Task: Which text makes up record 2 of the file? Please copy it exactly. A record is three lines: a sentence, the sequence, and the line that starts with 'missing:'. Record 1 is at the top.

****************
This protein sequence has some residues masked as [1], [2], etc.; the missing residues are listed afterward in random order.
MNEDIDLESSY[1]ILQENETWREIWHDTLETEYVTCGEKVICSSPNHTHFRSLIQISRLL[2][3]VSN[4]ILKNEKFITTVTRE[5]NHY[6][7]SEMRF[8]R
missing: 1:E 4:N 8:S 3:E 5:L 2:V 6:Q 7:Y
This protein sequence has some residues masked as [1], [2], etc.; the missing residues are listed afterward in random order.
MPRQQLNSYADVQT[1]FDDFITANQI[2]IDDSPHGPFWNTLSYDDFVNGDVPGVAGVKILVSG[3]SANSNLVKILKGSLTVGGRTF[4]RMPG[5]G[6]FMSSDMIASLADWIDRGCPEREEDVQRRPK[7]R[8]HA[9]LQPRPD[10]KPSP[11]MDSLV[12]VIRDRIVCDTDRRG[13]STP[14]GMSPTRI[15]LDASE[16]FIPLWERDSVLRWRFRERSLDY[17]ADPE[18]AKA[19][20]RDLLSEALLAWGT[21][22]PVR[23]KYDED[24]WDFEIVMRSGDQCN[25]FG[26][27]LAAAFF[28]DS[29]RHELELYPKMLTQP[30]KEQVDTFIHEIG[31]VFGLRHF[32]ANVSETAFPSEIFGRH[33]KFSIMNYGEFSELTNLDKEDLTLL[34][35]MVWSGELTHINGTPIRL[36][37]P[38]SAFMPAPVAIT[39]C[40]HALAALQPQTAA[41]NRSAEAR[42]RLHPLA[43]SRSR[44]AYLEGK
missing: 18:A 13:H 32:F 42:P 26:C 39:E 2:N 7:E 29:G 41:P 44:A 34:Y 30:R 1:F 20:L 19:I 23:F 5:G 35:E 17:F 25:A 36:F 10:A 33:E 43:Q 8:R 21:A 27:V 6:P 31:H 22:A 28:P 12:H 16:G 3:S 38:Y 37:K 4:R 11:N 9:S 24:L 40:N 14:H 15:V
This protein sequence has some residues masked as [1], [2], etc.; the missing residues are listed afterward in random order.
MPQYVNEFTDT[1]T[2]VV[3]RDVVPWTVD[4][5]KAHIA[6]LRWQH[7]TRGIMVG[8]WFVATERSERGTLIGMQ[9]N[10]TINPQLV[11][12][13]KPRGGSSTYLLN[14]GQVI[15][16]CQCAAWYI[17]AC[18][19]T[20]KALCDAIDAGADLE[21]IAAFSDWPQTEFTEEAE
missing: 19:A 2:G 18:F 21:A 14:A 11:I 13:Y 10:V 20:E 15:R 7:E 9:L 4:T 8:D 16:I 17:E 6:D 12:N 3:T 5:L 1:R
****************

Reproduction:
This protein sequence has some residues masked as [1], [2], etc.; the missing residues are listed afterward in random order.
MPRQQLNSYADVQT[1]FDDFITANQI[2]IDDSPHGPFWNTLSYDDFVNGDVPGVAGVKILVSG[3]SANSNLVKILKGSLTVGGRTF[4]RMPG[5]G[6]FMSSDMIASLADWIDRGCPEREEDVQRRPK[7]R[8]HA[9]LQPRPD[10]KPSP[11]MDSLV[12]VIRDRIVCDTDRRG[13]STP[14]GMSPTRI[15]LDASE[16]FIPLWERDSVLRWRFRERSLDY[17]ADPE[18]AKA[19][20]RDLLSEALLAWGT[21][22]PVR[23]KYDED[24]WDFEIVMRSGDQCN[25]FG[26][27]LAAAFF[28]DS[29]RHELELYPKMLTQP[30]KEQVDTFIHEIG[31]VFGLRHF[32]ANVSETAFPSEIFGRH[33]KFSIMNYGEFSELTNLDKEDLTLL[34][35]MVWSGELTHINGTPIRL[36][37]P[38]SAFMPAPVAIT[39]C[40]HALAALQPQTAA[41]NRSAEAR[42]RLHPLA[43]SRSR[44]AYLEGK
missing: 18:A 13:H 32:F 42:P 26:C 39:E 2:N 7:E 29:G 41:P 44:A 34:Y 30:R 1:F 20:L 19:I 23:F 5:G 35:E 17:F 25:A 36:F 10:A 33:E 43:Q 8:R 21:A 27:V 6:P 31:H 22:A 28:P 12:H 16:G 3:S 38:Y 37:K 4:R 11:N 9:S 24:L 40:N 14:H 15:V